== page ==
Settlers first entered the cove legally after an Indian treaty transferred the land to the State of Tennessee in 1819. A few years later, pioneers moved directly over the mountains from North Carolina. Over the trails and roads they came, carrying their few household goods, their tools, their Bibles, their seeds. They came to clear the forests and make their living from the loamy soil. They built sturdy cabins from the trees that fell, and then built barns and corncribs and fences. The earliest pioneers must have been a heterogeneous group, with many different motivations driving them westward. But as the more restless ones moved on, those who remained in Cades Cove became more cohesive, bound by a common manner of life. Life was not easy in the small community. The people worked hard and enjoyed their pleasures when they could. They all came equipped with personal belongings, and the tools and skills of an Old World culture, enriched with what they learned from the Indians. Among other early families were Olivers, Tiptons, Shields, Burchfields, Cables, Sparkses, and Gregorys.

Cades Cove was a prosperous valley and it would return a good living for those who used it well. Each family provided for its own goods. Separated from the main American marketplace, people here had little use of cash in the day-to-day life of the Cove. They depended upon themselves and their neighbors for the food and few comforts they enjoyed.

When school was in session, the children had few chores, since they were usually leaving home quite early. A school day was from 8 a.m. to 4 p.m, and those who had to walk several miles left home early and returned home late. The usual chores were to stack the woodpile beside the front door and to fill the stove box in the kitchen.

Not all occasions associated with the home were chores and school. There were weddings and happy times in Cades Cove, and social events at holiday times. For instance, a peculiar type of socializing marked Christmas Eve. Many of the young men and occasionally young women as well, would gang up on horseback or on foot and go from house to house serenading. This consisted of parading around the house several times, shooting guns, raising cowbells, and yelling loudly. The custom was for the host to come out after a few minutes and share a bit of liquid Christmas joy with the group. The people of Cades Cove were very independent; they enjoyed their occasional social in the community churches, schools, and homes.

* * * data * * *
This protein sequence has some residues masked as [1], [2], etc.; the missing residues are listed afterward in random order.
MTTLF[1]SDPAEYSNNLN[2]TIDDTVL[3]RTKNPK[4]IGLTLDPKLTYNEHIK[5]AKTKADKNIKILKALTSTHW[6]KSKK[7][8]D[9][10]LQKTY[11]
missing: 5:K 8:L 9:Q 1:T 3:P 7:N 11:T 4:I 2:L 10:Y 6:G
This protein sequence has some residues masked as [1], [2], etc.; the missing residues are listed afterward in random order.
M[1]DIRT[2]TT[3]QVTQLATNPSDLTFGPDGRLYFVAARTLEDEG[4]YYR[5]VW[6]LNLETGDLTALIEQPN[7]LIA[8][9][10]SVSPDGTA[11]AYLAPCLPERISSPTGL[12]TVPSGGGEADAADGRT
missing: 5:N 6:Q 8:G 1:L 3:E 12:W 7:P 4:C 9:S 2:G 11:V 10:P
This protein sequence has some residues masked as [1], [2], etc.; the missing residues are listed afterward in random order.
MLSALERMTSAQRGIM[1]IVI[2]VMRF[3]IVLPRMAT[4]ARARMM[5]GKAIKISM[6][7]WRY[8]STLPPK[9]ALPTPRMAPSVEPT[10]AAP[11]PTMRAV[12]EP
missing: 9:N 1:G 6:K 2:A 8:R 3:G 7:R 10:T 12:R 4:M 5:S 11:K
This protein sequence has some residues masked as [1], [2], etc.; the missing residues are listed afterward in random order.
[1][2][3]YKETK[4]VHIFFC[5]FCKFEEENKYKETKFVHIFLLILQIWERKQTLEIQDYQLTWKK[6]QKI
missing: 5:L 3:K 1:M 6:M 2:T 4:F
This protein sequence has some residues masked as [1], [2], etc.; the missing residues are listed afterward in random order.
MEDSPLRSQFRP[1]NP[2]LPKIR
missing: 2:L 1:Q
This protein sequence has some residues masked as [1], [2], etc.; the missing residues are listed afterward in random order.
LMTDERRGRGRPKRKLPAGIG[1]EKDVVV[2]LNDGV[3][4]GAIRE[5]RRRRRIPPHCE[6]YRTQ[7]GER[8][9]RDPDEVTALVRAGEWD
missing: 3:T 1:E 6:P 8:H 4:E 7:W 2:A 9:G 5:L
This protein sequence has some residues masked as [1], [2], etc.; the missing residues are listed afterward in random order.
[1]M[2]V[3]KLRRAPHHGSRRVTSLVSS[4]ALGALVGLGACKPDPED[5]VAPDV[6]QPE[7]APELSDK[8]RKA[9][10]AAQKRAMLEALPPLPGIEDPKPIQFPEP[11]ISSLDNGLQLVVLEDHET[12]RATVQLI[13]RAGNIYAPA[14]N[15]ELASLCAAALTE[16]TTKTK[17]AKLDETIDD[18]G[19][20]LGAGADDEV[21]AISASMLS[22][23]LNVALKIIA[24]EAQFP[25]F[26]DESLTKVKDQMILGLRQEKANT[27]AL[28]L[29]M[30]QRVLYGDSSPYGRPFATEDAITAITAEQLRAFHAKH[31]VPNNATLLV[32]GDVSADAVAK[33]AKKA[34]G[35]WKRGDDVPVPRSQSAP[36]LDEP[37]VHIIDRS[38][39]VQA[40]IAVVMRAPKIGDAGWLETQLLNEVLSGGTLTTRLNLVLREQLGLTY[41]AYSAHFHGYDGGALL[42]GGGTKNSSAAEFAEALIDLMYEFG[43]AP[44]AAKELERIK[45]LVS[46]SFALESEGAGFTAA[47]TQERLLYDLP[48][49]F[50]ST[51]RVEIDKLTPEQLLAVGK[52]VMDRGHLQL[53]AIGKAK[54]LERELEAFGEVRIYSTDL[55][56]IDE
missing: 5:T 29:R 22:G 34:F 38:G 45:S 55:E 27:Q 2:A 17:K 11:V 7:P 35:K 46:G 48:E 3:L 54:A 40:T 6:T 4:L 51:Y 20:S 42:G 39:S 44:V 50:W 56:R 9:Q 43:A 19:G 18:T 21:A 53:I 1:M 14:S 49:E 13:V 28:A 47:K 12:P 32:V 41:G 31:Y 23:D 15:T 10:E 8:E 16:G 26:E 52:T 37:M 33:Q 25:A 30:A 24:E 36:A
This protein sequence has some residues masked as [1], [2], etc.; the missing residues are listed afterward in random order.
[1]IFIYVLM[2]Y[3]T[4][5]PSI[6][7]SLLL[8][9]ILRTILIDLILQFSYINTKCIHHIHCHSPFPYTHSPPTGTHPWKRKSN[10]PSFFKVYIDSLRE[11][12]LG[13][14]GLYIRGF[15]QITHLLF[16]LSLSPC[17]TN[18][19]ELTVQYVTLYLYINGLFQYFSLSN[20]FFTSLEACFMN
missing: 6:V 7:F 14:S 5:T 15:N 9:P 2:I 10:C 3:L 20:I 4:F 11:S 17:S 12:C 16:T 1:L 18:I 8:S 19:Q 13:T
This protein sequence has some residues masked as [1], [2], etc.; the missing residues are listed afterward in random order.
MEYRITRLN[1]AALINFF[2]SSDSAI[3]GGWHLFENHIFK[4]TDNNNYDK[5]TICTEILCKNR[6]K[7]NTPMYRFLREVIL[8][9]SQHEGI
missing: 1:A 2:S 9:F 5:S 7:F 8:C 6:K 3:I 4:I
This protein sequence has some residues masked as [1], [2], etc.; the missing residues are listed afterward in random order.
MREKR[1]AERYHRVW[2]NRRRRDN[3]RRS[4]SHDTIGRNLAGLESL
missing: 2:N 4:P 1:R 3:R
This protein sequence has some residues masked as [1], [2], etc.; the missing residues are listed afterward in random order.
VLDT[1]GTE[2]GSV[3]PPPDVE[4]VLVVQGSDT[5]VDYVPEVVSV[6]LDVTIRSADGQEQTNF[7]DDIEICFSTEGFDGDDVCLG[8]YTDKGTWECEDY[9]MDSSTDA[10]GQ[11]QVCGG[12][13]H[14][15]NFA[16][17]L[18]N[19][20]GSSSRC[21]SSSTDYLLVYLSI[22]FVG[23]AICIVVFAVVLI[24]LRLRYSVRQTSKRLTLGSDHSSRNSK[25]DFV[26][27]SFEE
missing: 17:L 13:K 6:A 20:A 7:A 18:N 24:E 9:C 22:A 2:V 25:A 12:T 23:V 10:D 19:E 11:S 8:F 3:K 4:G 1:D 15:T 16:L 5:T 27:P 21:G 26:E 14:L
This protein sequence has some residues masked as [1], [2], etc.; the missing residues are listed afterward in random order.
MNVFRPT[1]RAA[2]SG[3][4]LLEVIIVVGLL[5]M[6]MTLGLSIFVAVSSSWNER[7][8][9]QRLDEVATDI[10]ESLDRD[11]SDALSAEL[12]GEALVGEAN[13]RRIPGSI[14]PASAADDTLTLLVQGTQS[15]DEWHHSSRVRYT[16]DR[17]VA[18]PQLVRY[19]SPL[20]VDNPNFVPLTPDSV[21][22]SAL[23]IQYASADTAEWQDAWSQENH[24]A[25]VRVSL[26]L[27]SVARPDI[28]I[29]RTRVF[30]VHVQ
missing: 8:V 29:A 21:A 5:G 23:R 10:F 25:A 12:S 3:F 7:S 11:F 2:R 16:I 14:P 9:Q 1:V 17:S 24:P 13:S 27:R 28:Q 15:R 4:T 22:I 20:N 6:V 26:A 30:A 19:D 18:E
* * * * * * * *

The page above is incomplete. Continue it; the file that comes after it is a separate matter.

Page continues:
In sum, the “good life” in the cove was realized through industry, frugality, neighborliness, and loyalty.

Of the forty-four families in Cades Cove in 1830, only thirteen were still in the cove in 1840. Only four of these thirteen were there in 1850. The Tiptons left in the 1840’s but returned in the 1850’s for the rest of the life of the cove. Only two families, the Shields and the Olivers were actually there throughout the life of the cove. Some families (Burchfields, Sparks, Anthony, and Gregory) entered in the 1830’s and persisted.

The population of the Cove by 1850 peaked at 685. With the soil growing tired and new states opening in the West, many families moved out in search of more fertile frontiers. By 1860, only 269 people remained. Slowly, human numbers rose again to about 500, just before the park was established in the late 1920s.